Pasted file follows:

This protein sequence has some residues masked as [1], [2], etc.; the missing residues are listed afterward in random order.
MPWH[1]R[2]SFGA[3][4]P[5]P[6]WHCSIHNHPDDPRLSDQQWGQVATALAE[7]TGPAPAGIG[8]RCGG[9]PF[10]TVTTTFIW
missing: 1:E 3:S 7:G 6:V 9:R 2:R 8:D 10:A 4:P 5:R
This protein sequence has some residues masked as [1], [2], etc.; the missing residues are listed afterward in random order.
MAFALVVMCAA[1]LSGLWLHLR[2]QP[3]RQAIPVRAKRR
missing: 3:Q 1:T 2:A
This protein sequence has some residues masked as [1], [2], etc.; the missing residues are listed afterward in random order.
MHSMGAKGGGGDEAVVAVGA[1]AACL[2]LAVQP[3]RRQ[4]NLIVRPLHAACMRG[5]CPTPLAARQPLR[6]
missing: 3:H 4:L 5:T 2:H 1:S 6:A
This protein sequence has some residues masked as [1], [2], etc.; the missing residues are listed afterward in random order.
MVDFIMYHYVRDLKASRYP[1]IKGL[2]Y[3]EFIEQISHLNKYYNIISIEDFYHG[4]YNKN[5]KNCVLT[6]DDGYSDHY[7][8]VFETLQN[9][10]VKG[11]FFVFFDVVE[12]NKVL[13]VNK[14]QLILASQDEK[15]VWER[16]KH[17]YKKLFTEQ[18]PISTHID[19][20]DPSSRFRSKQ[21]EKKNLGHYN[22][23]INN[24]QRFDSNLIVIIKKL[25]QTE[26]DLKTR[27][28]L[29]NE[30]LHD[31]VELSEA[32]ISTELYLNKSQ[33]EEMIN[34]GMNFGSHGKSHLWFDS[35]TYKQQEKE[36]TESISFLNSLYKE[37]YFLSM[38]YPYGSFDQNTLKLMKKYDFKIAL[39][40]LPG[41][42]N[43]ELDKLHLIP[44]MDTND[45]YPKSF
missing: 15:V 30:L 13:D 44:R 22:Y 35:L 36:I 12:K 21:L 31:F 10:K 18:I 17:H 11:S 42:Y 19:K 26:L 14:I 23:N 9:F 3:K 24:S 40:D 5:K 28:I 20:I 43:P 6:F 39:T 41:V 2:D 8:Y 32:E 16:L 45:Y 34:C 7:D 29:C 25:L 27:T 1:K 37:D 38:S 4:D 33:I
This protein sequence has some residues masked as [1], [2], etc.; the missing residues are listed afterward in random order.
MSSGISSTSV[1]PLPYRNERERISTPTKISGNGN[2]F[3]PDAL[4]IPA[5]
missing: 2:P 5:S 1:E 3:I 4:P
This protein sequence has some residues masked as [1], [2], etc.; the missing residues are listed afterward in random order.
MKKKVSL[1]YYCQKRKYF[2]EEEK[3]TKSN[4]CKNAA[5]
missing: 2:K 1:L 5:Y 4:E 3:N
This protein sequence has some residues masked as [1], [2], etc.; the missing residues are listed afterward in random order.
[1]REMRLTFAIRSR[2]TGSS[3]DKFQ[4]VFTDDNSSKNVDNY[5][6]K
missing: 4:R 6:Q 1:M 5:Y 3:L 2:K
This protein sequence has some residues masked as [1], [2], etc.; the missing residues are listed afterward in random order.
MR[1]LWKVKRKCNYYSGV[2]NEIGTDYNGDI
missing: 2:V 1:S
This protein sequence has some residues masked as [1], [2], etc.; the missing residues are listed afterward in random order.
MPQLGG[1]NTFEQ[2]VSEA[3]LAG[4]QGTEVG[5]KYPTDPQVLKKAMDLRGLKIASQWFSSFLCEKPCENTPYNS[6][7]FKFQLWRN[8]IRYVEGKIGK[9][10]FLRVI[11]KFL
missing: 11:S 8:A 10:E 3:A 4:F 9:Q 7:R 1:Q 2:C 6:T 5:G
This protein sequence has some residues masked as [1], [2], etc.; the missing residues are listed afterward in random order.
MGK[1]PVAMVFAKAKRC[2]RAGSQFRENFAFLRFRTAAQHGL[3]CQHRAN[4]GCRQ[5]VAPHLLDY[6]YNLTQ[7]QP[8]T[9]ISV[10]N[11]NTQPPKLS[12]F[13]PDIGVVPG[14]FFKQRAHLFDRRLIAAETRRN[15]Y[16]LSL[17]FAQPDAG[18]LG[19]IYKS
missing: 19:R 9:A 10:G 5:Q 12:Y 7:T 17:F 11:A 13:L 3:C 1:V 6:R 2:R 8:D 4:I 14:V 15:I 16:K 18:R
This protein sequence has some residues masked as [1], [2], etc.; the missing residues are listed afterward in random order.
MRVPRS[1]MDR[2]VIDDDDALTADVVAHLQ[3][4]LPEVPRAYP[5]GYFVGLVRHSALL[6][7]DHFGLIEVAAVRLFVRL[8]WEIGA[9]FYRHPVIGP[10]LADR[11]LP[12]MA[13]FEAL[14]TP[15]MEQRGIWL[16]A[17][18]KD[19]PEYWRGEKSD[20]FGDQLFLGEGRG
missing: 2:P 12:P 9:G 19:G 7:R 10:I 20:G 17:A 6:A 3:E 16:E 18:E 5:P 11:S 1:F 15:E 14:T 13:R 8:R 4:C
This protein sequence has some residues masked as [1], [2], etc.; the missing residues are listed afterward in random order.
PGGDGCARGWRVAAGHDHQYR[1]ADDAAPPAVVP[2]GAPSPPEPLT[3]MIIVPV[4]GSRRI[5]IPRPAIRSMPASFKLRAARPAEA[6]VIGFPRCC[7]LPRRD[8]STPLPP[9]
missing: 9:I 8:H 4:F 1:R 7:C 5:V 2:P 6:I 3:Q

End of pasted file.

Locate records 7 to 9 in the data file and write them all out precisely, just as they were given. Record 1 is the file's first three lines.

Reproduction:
This protein sequence has some residues masked as [1], [2], etc.; the missing residues are listed afterward in random order.
[1]REMRLTFAIRSR[2]TGSS[3]DKFQ[4]VFTDDNSSKNVDNY[5][6]K
missing: 4:R 6:Q 1:M 5:Y 3:L 2:K
This protein sequence has some residues masked as [1], [2], etc.; the missing residues are listed afterward in random order.
MR[1]LWKVKRKCNYYSGV[2]NEIGTDYNGDI
missing: 2:V 1:S
This protein sequence has some residues masked as [1], [2], etc.; the missing residues are listed afterward in random order.
MPQLGG[1]NTFEQ[2]VSEA[3]LAG[4]QGTEVG[5]KYPTDPQVLKKAMDLRGLKIASQWFSSFLCEKPCENTPYNS[6][7]FKFQLWRN[8]IRYVEGKIGK[9][10]FLRVI[11]KFL
missing: 11:S 8:A 10:E 3:A 4:F 9:Q 7:R 1:Q 2:C 6:T 5:G